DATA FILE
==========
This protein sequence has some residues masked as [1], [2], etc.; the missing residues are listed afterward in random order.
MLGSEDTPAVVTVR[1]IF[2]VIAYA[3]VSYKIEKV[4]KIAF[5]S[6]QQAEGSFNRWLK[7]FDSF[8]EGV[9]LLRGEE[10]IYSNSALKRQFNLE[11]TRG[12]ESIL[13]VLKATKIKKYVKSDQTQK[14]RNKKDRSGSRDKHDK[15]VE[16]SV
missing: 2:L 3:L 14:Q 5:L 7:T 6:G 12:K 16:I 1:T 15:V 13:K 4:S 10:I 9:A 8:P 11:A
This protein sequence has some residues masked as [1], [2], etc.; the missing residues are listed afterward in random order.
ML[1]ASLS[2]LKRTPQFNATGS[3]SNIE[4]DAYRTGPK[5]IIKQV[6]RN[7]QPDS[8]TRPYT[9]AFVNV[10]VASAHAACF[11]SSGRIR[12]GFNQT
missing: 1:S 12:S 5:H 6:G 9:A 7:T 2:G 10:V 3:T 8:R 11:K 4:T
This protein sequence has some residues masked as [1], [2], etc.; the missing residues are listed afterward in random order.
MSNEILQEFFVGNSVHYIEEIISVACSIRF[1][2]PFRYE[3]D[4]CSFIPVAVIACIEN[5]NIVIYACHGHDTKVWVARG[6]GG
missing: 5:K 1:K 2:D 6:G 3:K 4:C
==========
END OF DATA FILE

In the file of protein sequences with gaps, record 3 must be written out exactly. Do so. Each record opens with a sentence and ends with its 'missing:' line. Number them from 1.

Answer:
This protein sequence has some residues masked as [1], [2], etc.; the missing residues are listed afterward in random order.
MSNEILQEFFVGNSVHYIEEIISVACSIRF[1][2]PFRYE[3]D[4]CSFIPVAVIACIEN[5]NIVIYACHGHDTKVWVARG[6]GG
missing: 5:K 1:K 2:D 6:G 3:K 4:C